So today the Barack Obama was inaugurated as the 44th president of the United States. I've felt nervous for him all day. Listening to the coverage on NPR this morning didn't help. I felt like it was the first day of school. Did he lay out his clothes the night before? Did he wake up before his alarm went of and lay there and think about the day? Did he hold his schedule in his sweaty hands all day crossing off each event until he took the oath of office?
I just kept thinking about what it would have been like to be there in D.C. to witness such an event. Listening to the media countdown for the last couple of weeks and all of the MLK Jr. coverage yesterday really brought it home. Although this is an "historic inauguration", I don't remember ever being wrapped up in it like I was this year. That is probably because I've never cared enough or really participated in the process like I did for this election. I want Obama to prove all of the loud mouths wrong so I can walk tall in OKC. I want him to live up to the expectations that he has set for himself. I have faith that he can do it, but it still makes me nervous.
I do find the historical significance of this inauguration interesting. Think of all the different meaning it holds to the different generations. Many of the major players of the civil rights movement are in their late 70s early 80s...think of what this means for them, everything they have fought for and lived through. And in the opposite think of what it means to the people of that same vintage that were in opposition of equal rights.
Obama ran such a grass roots campaign, sweeping up the young vote in almost a cult like fashion. For many young voters this was the first time that they ever exercised their right to vote. And it really counted...it made a difference...it made history. I hope that the youth involvement and this outcome inspired this generation to stay involved and keep up with Obama's policy in the upcoming years. We do have the power to keep him honest on some of the promises that were made during his campaign. And we are the next generation of law makers. The college graduates of this decade will most likely include the next round of legislators for our children.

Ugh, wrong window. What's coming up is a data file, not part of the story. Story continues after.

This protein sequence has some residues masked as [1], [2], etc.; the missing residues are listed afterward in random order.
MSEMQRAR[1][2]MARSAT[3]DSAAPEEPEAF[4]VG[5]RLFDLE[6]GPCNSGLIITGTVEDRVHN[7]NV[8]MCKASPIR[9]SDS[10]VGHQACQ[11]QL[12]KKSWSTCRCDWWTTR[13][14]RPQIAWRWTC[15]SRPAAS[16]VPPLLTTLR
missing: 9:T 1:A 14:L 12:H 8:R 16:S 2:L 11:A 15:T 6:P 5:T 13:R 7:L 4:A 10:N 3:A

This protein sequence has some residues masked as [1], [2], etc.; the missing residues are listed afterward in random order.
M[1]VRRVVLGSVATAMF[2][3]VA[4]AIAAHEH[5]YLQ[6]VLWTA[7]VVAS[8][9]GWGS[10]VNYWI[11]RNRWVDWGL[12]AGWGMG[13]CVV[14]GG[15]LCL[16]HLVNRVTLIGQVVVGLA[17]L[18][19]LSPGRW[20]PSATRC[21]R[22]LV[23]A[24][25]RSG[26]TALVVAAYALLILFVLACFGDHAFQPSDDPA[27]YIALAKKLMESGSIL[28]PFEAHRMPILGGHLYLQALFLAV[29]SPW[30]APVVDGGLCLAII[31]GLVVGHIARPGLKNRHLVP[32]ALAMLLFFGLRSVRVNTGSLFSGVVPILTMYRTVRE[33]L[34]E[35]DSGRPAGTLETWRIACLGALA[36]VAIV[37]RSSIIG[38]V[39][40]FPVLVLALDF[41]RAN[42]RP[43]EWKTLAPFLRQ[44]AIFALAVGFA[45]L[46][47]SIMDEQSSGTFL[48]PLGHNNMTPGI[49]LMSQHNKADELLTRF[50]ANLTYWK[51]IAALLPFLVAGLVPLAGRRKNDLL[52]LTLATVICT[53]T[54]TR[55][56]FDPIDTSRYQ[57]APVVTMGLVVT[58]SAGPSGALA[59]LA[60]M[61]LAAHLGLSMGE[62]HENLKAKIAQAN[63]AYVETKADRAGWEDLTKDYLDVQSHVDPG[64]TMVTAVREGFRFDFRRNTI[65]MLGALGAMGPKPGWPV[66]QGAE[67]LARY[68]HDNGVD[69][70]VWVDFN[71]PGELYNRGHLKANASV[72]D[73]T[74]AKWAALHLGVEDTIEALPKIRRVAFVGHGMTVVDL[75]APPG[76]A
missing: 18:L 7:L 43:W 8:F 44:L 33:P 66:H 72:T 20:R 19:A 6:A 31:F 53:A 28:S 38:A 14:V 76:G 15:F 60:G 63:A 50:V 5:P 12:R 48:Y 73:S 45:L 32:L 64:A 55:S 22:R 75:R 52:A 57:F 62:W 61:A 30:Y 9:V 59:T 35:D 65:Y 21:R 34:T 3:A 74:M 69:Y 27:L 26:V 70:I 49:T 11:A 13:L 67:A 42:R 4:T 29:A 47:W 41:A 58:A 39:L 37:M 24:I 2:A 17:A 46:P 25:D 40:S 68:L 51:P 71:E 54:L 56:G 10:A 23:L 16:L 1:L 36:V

And then there are the children of 2009 who many of the upcoming policy changes and legislation will directly affect their lives as they grow up. Just like the children who were born and grew up during the years at the end of and after the Great Depression. They don't have a say, but we do and we have a responsibility to them and their future. Obama has made statements to this affect. He is directly responsible to his own daughters who fall into this category.
The times are a changin' people. I just hope that we are willing to embrace the change. The first day of school is always exciting and overwhelming. Maybe it would be a good idea for Obama to pick out his clothes for the next 100 days.